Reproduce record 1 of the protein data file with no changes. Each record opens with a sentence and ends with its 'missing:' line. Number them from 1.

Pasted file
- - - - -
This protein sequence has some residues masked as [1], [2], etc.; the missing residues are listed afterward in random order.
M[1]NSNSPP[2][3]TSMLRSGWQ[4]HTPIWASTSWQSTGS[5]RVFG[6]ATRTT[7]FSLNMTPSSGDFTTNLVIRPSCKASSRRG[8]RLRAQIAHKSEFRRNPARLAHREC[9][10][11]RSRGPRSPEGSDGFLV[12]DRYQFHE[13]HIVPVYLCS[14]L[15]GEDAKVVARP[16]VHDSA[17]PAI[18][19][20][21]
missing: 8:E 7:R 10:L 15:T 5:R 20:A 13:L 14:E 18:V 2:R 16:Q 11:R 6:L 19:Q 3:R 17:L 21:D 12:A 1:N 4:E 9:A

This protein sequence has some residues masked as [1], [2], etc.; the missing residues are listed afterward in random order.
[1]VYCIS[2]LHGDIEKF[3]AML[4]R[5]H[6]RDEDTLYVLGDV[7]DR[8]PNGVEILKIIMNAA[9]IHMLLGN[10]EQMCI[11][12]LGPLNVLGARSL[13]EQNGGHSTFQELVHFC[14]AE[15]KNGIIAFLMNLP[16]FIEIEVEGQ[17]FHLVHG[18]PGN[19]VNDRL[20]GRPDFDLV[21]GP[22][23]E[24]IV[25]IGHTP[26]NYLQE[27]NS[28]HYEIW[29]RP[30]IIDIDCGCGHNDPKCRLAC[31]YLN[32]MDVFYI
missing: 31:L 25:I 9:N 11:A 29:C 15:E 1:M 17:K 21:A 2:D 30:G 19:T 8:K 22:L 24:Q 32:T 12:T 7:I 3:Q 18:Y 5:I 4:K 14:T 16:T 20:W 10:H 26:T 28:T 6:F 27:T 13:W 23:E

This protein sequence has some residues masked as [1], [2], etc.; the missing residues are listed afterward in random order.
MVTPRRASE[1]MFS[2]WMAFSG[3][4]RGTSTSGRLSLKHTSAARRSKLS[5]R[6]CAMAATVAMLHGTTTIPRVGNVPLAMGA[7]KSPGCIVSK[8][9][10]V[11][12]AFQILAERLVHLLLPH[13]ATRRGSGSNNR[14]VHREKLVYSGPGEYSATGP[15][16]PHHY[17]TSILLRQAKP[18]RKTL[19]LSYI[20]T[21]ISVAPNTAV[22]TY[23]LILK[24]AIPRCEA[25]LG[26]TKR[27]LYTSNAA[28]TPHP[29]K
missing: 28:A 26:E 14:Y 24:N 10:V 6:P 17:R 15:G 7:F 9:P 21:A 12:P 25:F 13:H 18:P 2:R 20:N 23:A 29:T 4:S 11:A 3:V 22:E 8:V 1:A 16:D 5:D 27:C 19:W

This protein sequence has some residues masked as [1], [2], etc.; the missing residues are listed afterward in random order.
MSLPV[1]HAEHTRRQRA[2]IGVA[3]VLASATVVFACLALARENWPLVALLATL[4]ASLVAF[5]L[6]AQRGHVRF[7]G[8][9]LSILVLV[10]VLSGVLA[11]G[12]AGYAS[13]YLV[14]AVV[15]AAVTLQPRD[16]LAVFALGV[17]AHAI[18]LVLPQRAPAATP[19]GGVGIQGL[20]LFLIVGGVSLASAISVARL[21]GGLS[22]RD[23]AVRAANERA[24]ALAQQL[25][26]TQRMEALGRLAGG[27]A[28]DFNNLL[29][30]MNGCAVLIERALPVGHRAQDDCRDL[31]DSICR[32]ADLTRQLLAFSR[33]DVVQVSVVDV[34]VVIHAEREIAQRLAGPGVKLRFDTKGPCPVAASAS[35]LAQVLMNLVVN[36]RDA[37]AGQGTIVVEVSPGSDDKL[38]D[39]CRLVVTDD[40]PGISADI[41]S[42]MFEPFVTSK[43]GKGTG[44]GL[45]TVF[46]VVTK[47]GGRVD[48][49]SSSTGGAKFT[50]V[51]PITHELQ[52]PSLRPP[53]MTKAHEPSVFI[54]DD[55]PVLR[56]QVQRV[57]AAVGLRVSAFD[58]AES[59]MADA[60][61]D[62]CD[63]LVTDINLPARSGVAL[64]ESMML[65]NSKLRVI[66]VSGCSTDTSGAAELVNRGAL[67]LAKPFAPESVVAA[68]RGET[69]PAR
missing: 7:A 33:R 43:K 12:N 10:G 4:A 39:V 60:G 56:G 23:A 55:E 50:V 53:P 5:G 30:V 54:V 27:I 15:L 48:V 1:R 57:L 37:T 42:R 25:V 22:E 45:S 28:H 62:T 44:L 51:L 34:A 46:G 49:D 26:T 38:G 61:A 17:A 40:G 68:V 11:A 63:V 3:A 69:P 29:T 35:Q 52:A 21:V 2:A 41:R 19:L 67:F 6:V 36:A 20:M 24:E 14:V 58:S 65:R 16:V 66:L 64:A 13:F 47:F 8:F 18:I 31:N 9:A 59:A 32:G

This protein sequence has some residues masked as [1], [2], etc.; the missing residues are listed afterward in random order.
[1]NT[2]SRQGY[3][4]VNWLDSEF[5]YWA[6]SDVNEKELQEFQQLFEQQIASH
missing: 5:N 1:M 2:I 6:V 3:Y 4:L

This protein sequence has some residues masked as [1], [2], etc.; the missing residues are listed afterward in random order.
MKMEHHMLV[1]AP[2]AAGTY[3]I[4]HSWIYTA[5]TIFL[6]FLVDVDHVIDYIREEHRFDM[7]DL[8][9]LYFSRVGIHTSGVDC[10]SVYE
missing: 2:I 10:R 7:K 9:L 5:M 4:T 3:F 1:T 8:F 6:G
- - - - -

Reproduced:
This protein sequence has some residues masked as [1], [2], etc.; the missing residues are listed afterward in random order.
M[1]NSNSPP[2][3]TSMLRSGWQ[4]HTPIWASTSWQSTGS[5]RVFG[6]ATRTT[7]FSLNMTPSSGDFTTNLVIRPSCKASSRRG[8]RLRAQIAHKSEFRRNPARLAHREC[9][10][11]RSRGPRSPEGSDGFLV[12]DRYQFHE[13]HIVPVYLCS[14]L[15]GEDAKVVARP[16]VHDSA[17]PAI[18][19][20][21]
missing: 8:E 7:R 10:L 15:T 5:R 20:A 13:L 14:E 18:V 2:R 16:Q 11:R 6:L 19:Q 3:R 17:L 21:D 12:A 1:N 4:E 9:A